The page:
Hammond Heights facts for kids
Quick facts for kids
View of Germain Street
|Location||Properties along Germain, Haviland, Highland, and Westland Sts. and Institute Rd., Worcester, Massachusetts|
|Architectural style||Colonial Revival, Italianate, Queen Anne|
|NRHP reference No.||80000531|
|Added to NRHP||March 05, 1980|
Hammond Heights is an historic neighborhood subdivision on the west side of Worcester, Massachusetts. It includes properties along Germain, Haviland, Highland, and Westland Streets and Institute Road, most of which were built between 1890 and 1918, and is a good example of a turn-of-the-century residential subdivision, with a diversity of period architectural styles. The district was listed on the National Register of Historic Places in 1980.
Description and history
Prior to 1890, the area that is now Hammond Heights was farmland, belonging to John Hammond, whose Italianate house (built in the 1850s) still stands on Highland Street. The farm was proposed for subdivision as early as 1886, and the area was completely built out between 1890 and 1928. Most of the houses in the neighborhood are wood frame structures, many of which were designed by architects for their first owners. Stylistically, most of the houses are either Queen Anne or Colonial Revival, although there are some Craftsman-style and English Revival (Tudor) houses.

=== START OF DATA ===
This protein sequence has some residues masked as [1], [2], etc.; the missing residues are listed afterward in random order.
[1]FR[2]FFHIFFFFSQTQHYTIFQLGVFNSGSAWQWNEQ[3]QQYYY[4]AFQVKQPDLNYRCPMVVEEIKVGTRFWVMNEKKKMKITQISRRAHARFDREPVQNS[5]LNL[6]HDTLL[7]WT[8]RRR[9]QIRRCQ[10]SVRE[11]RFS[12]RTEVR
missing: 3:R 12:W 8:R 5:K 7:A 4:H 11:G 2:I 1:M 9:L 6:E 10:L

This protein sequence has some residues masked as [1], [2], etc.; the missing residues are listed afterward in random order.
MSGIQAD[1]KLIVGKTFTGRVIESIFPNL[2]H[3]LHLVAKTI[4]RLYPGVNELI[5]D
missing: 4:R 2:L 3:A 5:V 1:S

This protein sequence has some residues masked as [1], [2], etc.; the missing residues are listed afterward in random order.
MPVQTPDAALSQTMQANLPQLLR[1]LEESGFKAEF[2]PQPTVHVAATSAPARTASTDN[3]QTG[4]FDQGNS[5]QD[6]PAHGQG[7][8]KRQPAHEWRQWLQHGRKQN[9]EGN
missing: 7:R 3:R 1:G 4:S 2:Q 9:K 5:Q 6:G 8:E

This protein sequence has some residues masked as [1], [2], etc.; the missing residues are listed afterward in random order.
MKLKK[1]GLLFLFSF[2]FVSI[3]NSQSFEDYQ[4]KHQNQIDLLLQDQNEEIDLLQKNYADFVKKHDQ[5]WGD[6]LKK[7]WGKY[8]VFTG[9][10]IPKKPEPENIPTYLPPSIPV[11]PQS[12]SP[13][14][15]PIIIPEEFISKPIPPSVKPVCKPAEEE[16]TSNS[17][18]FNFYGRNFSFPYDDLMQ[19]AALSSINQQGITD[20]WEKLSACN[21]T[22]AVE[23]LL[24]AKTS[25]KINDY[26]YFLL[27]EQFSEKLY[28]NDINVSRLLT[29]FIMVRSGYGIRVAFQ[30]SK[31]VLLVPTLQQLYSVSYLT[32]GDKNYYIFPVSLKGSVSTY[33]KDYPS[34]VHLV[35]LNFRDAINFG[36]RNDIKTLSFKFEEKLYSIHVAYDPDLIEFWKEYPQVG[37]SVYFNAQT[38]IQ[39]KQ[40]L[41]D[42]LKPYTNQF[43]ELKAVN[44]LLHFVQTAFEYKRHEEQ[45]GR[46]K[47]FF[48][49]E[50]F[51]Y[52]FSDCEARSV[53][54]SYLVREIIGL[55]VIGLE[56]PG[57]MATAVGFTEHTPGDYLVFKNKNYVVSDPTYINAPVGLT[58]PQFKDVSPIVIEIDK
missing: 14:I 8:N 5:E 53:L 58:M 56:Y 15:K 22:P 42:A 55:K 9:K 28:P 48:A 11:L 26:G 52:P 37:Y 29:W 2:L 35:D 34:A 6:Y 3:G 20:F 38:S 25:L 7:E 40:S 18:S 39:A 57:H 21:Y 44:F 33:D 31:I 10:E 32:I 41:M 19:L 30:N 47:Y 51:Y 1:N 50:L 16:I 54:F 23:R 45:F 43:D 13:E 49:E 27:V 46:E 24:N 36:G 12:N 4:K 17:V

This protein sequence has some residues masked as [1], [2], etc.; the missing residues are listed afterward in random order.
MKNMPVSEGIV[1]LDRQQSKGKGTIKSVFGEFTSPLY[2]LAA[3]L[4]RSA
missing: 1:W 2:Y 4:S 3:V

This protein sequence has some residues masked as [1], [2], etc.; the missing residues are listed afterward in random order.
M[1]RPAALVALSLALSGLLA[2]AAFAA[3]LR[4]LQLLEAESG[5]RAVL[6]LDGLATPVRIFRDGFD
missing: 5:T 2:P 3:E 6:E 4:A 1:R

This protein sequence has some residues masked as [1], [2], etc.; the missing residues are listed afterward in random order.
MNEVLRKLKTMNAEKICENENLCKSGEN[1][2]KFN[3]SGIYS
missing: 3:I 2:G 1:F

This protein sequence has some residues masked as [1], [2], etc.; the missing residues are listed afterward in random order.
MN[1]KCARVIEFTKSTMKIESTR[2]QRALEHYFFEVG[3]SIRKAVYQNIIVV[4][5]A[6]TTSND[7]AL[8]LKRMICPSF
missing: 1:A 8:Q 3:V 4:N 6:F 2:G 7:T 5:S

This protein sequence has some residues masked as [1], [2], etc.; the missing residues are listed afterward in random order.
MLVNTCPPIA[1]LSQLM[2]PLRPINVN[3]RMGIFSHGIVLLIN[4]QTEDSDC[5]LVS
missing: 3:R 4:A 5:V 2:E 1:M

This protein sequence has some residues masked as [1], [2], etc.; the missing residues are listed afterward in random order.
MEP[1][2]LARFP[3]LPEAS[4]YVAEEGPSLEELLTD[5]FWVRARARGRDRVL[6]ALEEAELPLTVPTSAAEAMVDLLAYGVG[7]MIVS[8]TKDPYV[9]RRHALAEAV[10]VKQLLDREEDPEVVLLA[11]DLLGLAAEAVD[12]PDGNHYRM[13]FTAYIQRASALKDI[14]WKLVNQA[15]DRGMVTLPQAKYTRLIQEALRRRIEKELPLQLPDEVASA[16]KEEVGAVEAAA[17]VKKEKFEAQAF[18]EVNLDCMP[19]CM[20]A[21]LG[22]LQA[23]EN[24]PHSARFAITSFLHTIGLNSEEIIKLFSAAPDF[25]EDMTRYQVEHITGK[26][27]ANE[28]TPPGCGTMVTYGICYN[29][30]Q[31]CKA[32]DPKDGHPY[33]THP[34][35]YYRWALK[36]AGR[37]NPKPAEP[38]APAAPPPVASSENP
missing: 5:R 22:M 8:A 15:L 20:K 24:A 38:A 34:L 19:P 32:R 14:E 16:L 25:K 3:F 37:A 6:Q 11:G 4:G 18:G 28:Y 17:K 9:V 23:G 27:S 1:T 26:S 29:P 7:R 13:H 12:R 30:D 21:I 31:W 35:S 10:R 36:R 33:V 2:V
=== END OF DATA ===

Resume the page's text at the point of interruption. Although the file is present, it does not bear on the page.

The first part of the area to be developed was Germain and Highland Streets. There are two particularly fine examples of Queen Anne architecture on Germain Street, one of which was featured in the catalog of architects Barker & Nourse. Good examples of Colonial Revival designs are found at 26 Haviland and 11 Westland Street. 28 Haviland Street is a distinctive and unusual example of Arts and Crafts architecture with touches of the Prairie School.
Hammond Heights Facts for Kids. Kiddle Encyclopedia.